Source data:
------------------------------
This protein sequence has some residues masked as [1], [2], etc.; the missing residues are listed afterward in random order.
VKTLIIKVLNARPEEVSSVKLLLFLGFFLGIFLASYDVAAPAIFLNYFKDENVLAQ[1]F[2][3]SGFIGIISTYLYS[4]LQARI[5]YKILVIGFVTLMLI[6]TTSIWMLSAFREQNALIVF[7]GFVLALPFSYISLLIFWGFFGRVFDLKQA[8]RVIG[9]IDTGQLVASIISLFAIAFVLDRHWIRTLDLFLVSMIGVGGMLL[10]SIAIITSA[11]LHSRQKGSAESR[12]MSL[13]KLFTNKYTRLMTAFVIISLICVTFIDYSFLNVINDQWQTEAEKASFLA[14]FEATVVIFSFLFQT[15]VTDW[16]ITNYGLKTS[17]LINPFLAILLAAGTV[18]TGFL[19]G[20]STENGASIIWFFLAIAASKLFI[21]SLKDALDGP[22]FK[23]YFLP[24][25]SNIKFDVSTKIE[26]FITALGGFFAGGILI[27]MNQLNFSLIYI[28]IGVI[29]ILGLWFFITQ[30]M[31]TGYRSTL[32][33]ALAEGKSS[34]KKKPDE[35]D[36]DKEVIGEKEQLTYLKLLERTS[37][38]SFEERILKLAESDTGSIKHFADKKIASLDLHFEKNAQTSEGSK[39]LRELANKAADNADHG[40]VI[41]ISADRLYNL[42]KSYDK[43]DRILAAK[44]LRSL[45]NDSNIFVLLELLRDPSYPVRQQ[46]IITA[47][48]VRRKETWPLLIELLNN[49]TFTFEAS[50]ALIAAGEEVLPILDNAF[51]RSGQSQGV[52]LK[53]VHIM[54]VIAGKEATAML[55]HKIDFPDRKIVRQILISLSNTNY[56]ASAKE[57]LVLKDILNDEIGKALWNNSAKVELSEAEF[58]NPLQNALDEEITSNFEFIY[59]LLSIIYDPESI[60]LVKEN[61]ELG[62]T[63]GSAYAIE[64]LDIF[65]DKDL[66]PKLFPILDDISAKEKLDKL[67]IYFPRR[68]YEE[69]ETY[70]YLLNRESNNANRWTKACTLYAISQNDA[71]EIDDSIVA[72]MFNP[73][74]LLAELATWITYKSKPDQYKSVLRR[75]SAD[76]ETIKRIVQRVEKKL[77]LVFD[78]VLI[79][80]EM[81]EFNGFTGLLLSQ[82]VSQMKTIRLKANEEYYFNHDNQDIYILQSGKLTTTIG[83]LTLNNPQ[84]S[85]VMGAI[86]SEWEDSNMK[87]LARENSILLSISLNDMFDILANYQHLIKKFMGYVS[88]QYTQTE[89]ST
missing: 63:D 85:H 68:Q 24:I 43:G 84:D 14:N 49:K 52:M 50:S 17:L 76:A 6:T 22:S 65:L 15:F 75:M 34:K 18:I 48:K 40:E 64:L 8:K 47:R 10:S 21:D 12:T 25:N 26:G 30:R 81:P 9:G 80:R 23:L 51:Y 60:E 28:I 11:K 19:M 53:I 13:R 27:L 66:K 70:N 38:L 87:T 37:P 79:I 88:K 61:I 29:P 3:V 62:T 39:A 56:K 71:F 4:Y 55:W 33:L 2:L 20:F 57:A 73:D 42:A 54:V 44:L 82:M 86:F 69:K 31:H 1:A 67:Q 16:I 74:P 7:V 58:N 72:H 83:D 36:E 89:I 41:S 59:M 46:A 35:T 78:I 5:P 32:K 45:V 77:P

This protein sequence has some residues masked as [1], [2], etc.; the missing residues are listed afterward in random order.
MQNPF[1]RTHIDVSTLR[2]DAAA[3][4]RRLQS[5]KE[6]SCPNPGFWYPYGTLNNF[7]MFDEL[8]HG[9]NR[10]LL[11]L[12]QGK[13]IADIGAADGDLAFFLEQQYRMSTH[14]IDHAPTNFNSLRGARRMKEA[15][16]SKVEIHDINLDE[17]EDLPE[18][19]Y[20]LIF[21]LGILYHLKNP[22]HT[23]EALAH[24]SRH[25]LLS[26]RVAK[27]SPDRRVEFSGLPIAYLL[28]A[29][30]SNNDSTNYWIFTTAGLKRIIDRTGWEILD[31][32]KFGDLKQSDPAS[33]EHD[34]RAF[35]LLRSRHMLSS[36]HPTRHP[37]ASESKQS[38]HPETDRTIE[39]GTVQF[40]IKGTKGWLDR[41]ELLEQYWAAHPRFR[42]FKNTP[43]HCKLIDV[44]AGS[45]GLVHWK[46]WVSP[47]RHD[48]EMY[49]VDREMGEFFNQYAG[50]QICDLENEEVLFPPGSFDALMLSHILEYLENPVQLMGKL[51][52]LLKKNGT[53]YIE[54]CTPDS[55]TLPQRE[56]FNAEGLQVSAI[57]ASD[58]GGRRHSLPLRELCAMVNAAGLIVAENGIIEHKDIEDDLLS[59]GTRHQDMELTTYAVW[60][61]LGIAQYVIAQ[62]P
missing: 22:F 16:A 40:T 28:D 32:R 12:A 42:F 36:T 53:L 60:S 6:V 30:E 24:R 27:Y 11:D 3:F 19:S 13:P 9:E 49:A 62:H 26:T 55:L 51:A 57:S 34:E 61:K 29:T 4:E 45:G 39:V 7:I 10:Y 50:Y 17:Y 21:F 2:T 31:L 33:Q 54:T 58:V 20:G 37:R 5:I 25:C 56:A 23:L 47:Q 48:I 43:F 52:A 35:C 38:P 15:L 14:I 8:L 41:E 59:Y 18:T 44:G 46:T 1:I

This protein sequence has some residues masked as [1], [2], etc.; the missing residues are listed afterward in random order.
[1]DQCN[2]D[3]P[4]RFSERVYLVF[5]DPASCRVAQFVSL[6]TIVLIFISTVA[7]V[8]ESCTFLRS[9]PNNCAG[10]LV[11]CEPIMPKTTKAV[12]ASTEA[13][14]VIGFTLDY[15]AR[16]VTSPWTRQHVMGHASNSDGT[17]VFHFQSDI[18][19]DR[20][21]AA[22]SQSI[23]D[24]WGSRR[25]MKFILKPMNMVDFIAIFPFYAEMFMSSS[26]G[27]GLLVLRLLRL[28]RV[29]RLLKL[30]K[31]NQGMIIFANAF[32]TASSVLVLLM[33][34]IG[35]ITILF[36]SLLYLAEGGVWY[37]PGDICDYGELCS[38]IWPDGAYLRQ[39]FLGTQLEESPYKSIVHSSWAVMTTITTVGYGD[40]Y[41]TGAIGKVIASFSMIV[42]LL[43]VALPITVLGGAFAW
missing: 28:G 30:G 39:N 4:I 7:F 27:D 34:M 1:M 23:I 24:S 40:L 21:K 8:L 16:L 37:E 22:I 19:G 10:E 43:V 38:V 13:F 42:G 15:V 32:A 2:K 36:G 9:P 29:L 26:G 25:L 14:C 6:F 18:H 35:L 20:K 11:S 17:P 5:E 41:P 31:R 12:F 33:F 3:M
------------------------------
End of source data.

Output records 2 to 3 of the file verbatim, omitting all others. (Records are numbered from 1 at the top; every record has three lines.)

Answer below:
This protein sequence has some residues masked as [1], [2], etc.; the missing residues are listed afterward in random order.
MQNPF[1]RTHIDVSTLR[2]DAAA[3][4]RRLQS[5]KE[6]SCPNPGFWYPYGTLNNF[7]MFDEL[8]HG[9]NR[10]LL[11]L[12]QGK[13]IADIGAADGDLAFFLEQQYRMSTH[14]IDHAPTNFNSLRGARRMKEA[15][16]SKVEIHDINLDE[17]EDLPE[18][19]Y[20]LIF[21]LGILYHLKNP[22]HT[23]EALAH[24]SRH[25]LLS[26]RVAK[27]SPDRRVEFSGLPIAYLL[28]A[29][30]SNNDSTNYWIFTTAGLKRIIDRTGWEILD[31][32]KFGDLKQSDPAS[33]EHD[34]RAF[35]LLRSRHMLSS[36]HPTRHP[37]ASESKQS[38]HPETDRTIE[39]GTVQF[40]IKGTKGWLDR[41]ELLEQYWAAHPRFR[42]FKNTP[43]HCKLIDV[44]AGS[45]GLVHWK[46]WVSP[47]RHD[48]EMY[49]VDREMGEFFNQYAG[50]QICDLENEEVLFPPGSFDALMLSHILEYLENPVQLMGKL[51][52]LLKKNGT[53]YIE[54]CTPDS[55]TLPQRE[56]FNAEGLQVSAI[57]ASD[58]GGRRHSLPLRELCAMVNAAGLIVAENGIIEHKDIEDDLLS[59]GTRHQDMELTTYAVW[60][61]LGIAQYVIAQ[62]P
missing: 22:F 16:A 40:T 28:D 32:R 12:A 42:F 36:T 53:L 60:S 6:V 30:E 24:R 27:Y 11:D 3:F 19:S 13:P 9:E 49:A 62:H 26:T 55:L 51:A 57:S 34:E 61:K 29:T 4:E 45:G 39:V 7:I 10:Y 50:Y 17:Y 21:F 2:T 31:L 33:Q 54:T 58:V 20:G 37:R 5:I 25:C 56:A 23:L 47:Q 48:I 43:F 52:A 35:C 38:P 15:L 14:I 8:L 41:E 59:Y 18:T 44:G 46:T 1:I

This protein sequence has some residues masked as [1], [2], etc.; the missing residues are listed afterward in random order.
[1]DQCN[2]D[3]P[4]RFSERVYLVF[5]DPASCRVAQFVSL[6]TIVLIFISTVA[7]V[8]ESCTFLRS[9]PNNCAG[10]LV[11]CEPIMPKTTKAV[12]ASTEA[13][14]VIGFTLDY[15]AR[16]VTSPWTRQHVMGHASNSDGT[17]VFHFQSDI[18][19]DR[20][21]AA[22]SQSI[23]D[24]WGSRR[25]MKFILKPMNMVDFIAIFPFYAEMFMSSS[26]G[27]GLLVLRLLRL[28]RV[29]RLLKL[30]K[31]NQGMIIFANAF[32]TASSVLVLLM[33][34]IG[35]ITILF[36]SLLYLAEGGVWY[37]PGDICDYGELCS[38]IWPDGAYLRQ[39]FLGTQLEESPYKSIVHSSWAVMTTITTVGYGD[40]Y[41]TGAIGKVIASFSMIV[42]LL[43]VALPITVLGGAFAW
missing: 28:G 30:G 39:N 4:I 7:F 27:D 34:M 1:M 23:I 24:S 40:L 21:K 8:L 16:L 37:E 22:I 19:G 10:E 43:V 38:V 13:F 42:G 15:V 32:A 2:K 36:G 9:P 29:L 26:G 25:L 14:C 6:F 18:H 35:L 20:K 11:S 17:P 5:E 41:P 31:R 12:F 33:F 3:M